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Brain-selective nutrients in pregnancy and lactation

PhD ceremony:Ms E. (Eline) Stoutjesdijk
When:December 09, 2020
Start:12:45
Supervisors:prof. dr. F.A.J. Muskiet, prof. dr. I.P. (Ido) Kema
Co-supervisor:dr. D.A.J. (Janneke) Dijck-Brouwer
Where:Academy building RUG
Faculty:Medical Sciences / UMCG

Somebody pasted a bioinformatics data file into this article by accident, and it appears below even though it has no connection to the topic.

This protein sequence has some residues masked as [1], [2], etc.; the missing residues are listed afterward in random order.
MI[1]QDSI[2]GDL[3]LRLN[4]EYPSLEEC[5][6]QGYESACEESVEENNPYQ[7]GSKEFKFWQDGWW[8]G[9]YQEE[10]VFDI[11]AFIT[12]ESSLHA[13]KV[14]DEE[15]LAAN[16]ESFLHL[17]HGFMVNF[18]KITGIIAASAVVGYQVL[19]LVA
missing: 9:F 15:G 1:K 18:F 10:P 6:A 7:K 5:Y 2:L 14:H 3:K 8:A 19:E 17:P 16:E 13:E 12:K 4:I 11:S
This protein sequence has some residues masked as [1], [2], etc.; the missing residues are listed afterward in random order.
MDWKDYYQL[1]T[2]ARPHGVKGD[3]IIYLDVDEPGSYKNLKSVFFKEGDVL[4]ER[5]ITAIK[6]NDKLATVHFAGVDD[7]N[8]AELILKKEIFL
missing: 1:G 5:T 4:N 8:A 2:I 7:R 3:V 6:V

The “brain-selective nutrients” iodine, selenium, iron, vitamins D and B12, fish oil fattyacids (EPA+DHA), zinc and copper are crucial for normal human brain development.Lifestyle, diet included, has drastically changed over the past 10,000 years. Current dietaryrecommendations may therefore be based, in part, on subjects with suboptimal lifestylesand subclinical nutrient deficiencies.We investigated brain-selective nutrients in pregnant and lactating women with differentlife-long lifestyles living in the Netherlands, Curaçao, Vietnam, Malaysia and Tanzania.There were large differences in breast milk vitamin B12, vitamin D and (trace) elements.Consequently, it seems more appropriate to derive dietary recommendations for0-6-month-old infants from functional outcomes rather than “apparently healthy”subjects. We found low breast milk vitamin B12 vitamin D, copper, iodine, and selenium,compared with recommended intakes for newborns. Low milk vitamins B12 and D contentsat adequate maternal status point at the importance of building adequate fetal stores.We considered the EPA+DHA, vitamin D and iodine status of the investigated pregnantDutch women suboptimal. The needed supplemental dosages proved far above currentrecommendations: 35 and >85 μg vitamin D/day were needed to reach optimal statusduring pregnancy and lactation, respectively, while 1,000 mg EPA+DHA/day was neededfor optimal milk EPA+DHA. The insufficient iodine status of pregnant women becamealmost corrected by a 150 μg iodine/day supplement. Taken together, we found variousbrain-selective nutrients in pregnant and lactating Dutch women to be suboptimal. Theoutcomes of this thesis shift our attention from pregnancy and lactation to the preconceptionalperiod.